- Evidence of original scientific, scholarly, or business-related contributions of major significance in the field;
- Evidence of authorship of scholarly articles in professional journals or other major media in the field;
- Evidence of a high salary or other remuneration for services as evidenced by contracts or other reliable evidence;
- Evidence of participation on a panel, or individually, as a judge of the work of others in the same or in a field of specialization allied to that field;
- Evidence of employment in a critical or essential capacity for organizations and establishments that have a distinguished reputation; and,
- If the above do not directly apply, any comparable evidence.
What are the requirements for the O-1B Individuals with Extraordinary Ability in Arts or Extraordinary Achievement in Motion Picture or Television Industry?
The qualifications differ on individual’s area of extraordinary ability, but the O-1B generally requires evidence that the beneficiary has received, or been nominated for, significant national or international awards or prizes in the particular field, such as an Academy Award, Emmy, Grammy or Director’s Guild Award, or evidence of at least three of the following:
- Evidence that the beneficiary performed and will perform services as a lead or starring participant in productions or events which have a distinguished reputation as evidenced by critical reviews, advertisements, publicity releases, publications, contracts or endorsements;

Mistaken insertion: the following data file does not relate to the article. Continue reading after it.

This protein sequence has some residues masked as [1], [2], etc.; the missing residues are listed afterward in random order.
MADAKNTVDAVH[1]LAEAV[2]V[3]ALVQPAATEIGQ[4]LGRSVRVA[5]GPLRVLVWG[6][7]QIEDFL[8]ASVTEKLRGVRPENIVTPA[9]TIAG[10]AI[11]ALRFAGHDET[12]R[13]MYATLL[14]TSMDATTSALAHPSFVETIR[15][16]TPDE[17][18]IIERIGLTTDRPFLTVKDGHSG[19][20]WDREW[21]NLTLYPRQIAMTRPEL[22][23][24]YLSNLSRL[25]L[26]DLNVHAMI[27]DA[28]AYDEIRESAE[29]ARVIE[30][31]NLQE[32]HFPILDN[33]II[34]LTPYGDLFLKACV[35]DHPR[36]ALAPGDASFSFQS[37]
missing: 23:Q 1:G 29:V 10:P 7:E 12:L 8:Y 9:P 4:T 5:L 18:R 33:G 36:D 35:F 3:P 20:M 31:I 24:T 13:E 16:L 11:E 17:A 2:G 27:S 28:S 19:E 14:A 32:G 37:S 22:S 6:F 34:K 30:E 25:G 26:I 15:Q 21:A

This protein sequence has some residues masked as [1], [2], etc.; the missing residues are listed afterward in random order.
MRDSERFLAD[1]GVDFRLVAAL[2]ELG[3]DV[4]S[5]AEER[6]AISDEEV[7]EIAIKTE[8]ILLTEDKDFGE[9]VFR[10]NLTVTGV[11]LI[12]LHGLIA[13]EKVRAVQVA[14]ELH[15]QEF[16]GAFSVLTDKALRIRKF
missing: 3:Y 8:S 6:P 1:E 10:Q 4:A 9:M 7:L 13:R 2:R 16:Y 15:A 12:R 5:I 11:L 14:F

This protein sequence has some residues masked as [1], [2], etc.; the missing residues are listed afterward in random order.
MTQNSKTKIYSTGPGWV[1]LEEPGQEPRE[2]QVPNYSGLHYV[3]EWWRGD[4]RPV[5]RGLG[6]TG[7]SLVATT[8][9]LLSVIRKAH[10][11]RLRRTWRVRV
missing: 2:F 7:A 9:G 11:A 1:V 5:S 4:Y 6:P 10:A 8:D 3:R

- Evidence that the beneficiary achieved national or international recognition for achievements, as shown by critical reviews or other published materials by or about the beneficiary in major newspapers, trade journals, magazines, or other publications;
- Evidence that the beneficiary performed and will perform in a lead, starring, or critical role for organizations and establishments that have a distinguished reputation as evidenced by articles in newspapers, trade journals, publications, or testimonials;
- Evidence that the beneficiary has a record of major commercial or critically acclaimed successes, as shown by such indicators as title, rating or standing in the field, box office receipts, motion picture or television ratings and other occupational achievements reported in trade journals, major newspapers or other publications;